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Slithering on the bottom

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  • #48306
    lisalpages
    Participant

    I have a Male seahorse that was vibrant for 2years. He started getting air bubbles in his pouch. I did the normal thing that everyone tells you to do and use a Bobby pin to open the pouch and get the bubble out. It was happening to frequent so I was advised to treat him with Diamox. I would dissolve it and in a hospital tank flush his pouch for 5 days. It seemed to help. However he is still slithering on the bottom . I was then advised he may have a swim bladder problem and to treat again in a hospital tank with sulfa forte. I quartered a 960mg pill and dissolved it in water then put in the 10gal tank. I did a 2 gallon water change everyday before I dosed the tank. I did this for 10 days. I acclimated him back to the tank only to find that he is still slithering on the bottom. He eats good and interacts with my 3 other seahorses. Is there anything else I can do to help him swim normal like the others do? I hope you can help him.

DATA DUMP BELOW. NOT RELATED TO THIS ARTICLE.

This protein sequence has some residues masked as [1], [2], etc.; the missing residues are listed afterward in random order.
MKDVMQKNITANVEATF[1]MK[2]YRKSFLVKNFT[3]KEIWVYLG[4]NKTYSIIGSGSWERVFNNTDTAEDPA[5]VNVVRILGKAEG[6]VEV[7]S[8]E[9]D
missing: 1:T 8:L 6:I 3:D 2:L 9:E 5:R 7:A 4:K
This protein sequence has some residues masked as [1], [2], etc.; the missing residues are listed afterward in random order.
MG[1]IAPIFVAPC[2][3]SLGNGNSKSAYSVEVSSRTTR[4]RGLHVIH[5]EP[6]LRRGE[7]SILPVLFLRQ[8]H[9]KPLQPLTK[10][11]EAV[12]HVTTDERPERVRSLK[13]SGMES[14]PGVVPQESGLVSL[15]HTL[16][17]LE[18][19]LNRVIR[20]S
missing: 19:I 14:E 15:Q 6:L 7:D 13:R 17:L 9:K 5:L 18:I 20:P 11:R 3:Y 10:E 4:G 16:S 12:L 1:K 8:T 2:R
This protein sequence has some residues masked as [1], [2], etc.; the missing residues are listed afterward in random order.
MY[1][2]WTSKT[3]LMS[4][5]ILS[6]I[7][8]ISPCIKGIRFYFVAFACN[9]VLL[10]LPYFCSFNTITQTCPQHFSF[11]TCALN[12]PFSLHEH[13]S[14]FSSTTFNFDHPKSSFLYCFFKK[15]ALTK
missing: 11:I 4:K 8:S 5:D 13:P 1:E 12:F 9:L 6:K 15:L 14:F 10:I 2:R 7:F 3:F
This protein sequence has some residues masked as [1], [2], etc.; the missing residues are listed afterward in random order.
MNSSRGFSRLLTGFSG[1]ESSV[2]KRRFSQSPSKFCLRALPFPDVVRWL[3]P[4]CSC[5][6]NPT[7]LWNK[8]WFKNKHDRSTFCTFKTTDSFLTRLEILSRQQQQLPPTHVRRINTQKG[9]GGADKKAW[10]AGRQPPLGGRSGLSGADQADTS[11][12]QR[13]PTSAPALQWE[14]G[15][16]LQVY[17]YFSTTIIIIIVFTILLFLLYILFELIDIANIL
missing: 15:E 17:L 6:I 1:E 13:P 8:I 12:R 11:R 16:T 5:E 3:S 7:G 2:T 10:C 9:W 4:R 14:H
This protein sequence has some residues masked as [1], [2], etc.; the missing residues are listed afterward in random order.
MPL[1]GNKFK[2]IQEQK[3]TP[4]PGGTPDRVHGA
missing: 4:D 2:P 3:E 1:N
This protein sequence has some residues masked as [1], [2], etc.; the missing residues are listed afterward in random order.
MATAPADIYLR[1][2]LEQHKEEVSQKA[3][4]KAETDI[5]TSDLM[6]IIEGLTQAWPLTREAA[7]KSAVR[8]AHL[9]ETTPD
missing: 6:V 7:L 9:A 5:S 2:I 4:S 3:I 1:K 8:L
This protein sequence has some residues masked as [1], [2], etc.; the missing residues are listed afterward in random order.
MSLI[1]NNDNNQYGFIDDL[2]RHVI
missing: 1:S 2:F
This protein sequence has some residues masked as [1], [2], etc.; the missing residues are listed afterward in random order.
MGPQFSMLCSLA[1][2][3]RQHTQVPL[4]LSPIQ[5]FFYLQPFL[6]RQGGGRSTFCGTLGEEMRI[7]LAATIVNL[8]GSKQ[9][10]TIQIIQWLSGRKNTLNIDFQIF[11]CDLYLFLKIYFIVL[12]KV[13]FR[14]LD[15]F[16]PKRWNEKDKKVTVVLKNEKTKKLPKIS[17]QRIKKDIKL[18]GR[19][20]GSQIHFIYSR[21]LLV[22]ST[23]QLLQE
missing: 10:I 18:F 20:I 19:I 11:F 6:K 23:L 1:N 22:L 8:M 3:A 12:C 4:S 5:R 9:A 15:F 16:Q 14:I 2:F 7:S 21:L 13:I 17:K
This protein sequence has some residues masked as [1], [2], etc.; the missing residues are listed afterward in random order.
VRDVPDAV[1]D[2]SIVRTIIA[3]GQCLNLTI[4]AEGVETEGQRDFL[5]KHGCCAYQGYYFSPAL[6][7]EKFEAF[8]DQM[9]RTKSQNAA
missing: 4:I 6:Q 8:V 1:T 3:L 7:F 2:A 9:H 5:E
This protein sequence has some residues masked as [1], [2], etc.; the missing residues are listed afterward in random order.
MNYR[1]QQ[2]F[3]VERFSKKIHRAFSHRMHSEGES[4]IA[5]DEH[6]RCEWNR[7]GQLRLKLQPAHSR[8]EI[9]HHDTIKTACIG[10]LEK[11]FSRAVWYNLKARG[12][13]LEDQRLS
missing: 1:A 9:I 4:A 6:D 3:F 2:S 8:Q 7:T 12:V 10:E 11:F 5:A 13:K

#48309
    Pete Giwojna
    Moderator

    Dear Lisa:

    It sounds like your seahorse was suffering from chronic pouch emphysema, which was causing the buildup of gas in its brood pouch. I think you get the right thing by treating your stallion with Diamox to resolve the issue with Gas Bubble Disease, which is a potentially fatal condition.

    However, your seahorse is now apparently dealing with negative buoyancy, the tendency to sink, which is a much less serious issue. Many times a problem with negative buoyancy is simply the result of an underinflated gas bladder or swimbladder, as explained in more detail below, Lisa:

    As in many other bony fishes, the seahorse’s gas bladder functions as a swim bladder, providing the lift needed to give them neutral buoyancy (Seahorse Anatomy, 2004). In essence, the swim bladder is a gas-filled bag used to regulate buoyancy. Because the seahorse’s armor-plated body is quite heavy, this organ is large in Hippocampus and extends well down into the body cavity along the dorsal boundary (Seahorse Anatomy, 2004). It will have a whitish to silvery appearance and is a simple, single-chambered sac that begins at the bend in the neck and extends to about 1/3 of the length of the coelomic cavity (Bull and Mitchell, 2002).